Altered Neuro States
3 December 2019
Fox, M.T.J. (2019). Altered Neuro States. (A thesis submitted in partial fulfillment of the requirements of the Master of Fine Arts at the Dunedin School of Art, Otago Polytechnic, Dunedin, New Zealand)
Altered Neuro States (2019) is presented in three chapters. The first covers how mark making is an important step for learning about the world in the developing mind of the child. It describes mark making as a foundation for developing systems of communication, and how communication influences the way humans navigate through dimensional space and thought. These assertions are supported through drawing on the work of a number of artists and researchers, writer Emma Dexter, theoretical psychologist Nicholas Humphrey, psychologist Lorna Selfe, archaeologist Penny Spikins, neurologist Oliver Sacks and cognitive scientist Lera Boroditsky.
The second chapter discusses the human brain, with a focus on the neurological conditions autism spectrum disorder, post-traumatic stress disorder and sensory processing disorder. Aspects of how the brain processes information are discussed, highlighting ways in which neurological conditions can alter the structure of brain regions, and the effects on brain function. The regulation of emotions in social frameworks and aspects of affect theory are also addressed. The neurological theories presented this chapter draw on the writing of a number of scientists and researchers: Jeffery Statinover, Joe Dispenza, and Eric Shouse, as well as examples based in the lived experience of the author.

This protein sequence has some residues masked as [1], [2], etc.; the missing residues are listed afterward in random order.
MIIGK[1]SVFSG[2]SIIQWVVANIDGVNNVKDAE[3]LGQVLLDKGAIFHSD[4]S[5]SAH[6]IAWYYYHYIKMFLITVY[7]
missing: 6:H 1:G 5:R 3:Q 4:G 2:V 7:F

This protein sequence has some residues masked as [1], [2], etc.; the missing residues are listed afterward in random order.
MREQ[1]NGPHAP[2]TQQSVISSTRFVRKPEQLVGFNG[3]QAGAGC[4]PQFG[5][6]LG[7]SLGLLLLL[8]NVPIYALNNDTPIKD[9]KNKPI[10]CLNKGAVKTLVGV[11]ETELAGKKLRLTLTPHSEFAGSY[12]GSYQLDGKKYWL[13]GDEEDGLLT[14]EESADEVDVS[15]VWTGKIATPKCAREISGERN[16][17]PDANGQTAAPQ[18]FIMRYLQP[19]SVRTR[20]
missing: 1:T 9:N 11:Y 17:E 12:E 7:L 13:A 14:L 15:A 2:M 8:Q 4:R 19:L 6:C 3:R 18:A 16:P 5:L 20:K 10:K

The final chapter brings together the previous two chapters, with a focus on Fox’s art practice, where he describes his own sensory experiences in relation to his art practice, and also discusses his research in the context of other artists with neurological conditions. These artists include Chuck Close (1940-), Melissa McCracken (1990-), Vincent Van Gogh (1853-1890) and Susan Te Kahurangi King (1951-).
This thesis was supervised by Alex Kennedy, Michele Beevors and Clive Humphreys.
This abstract is made available under a Creative Commons licence CC BY-NC 4.0. The thesis is not publicly available online. A bound hard copy is available to borrow for research purposes from the Robertson Library, University of Otago.